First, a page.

A few days later, a study by the United Kingdom Defence Science and Technology Laboratory was published, which concluded that Taser guns are unlikely to harm human hearts under normal conditions, and Taser Internationalâ''s stock rose the most it had in four months.

But if that is the case, what explains the rash of deaths in the last few weeks? Is it just an unlucky coincidence? Are they really, as Taser International would have us believe, more cases of a mysterious disorder known as â''excited delirium,â'' which the company describes as a potentially fatal condition? The medical literature so far supports the theory that Tasers do not cause cardiac arrest in normal hearts, but that doesn't say anything about stressed or diseased hearts. For IEEE Spectrum's in-depth discussion of why the human heart is generally safe from a Taser shock, check out this piece, written by Mark Kroll, a prominent biomedical engineer. For an accessible look at how Taser experiments are carried out in the lab, take a look at this piece written by Pat Tchou, a cardiac electrophysiologist at the Cleveland Clinic.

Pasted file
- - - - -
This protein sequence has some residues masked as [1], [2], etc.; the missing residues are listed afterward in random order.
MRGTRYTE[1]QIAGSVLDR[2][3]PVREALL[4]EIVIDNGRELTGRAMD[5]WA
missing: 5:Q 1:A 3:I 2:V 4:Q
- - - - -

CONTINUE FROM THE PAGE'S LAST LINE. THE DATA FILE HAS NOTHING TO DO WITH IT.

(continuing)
At the core of this debate is a whole lot of sloppy talk. The lack of nuance in the UN committee's statement suggests that its members didn't really do their homework, whereas Taser's reliance on apocryphal diagnoses is not helping the company make its case.

For more on excited delirium, read the Globe & Mail's coverage of the second annual "Sudden Death, Excited Delirium and In-Custody Death Conference," which took place last week.

EVS-23: A Surge of Energy for Electric Cars

Anaheim, Californiaâ''What a difference a year makes!

Yesterday, a Congressman spoke up from the floor at EVSâ''for the first time ever, said a startled moderator. It brought home just how much has changed in the world of electric vehicles. And how fast that has occurred.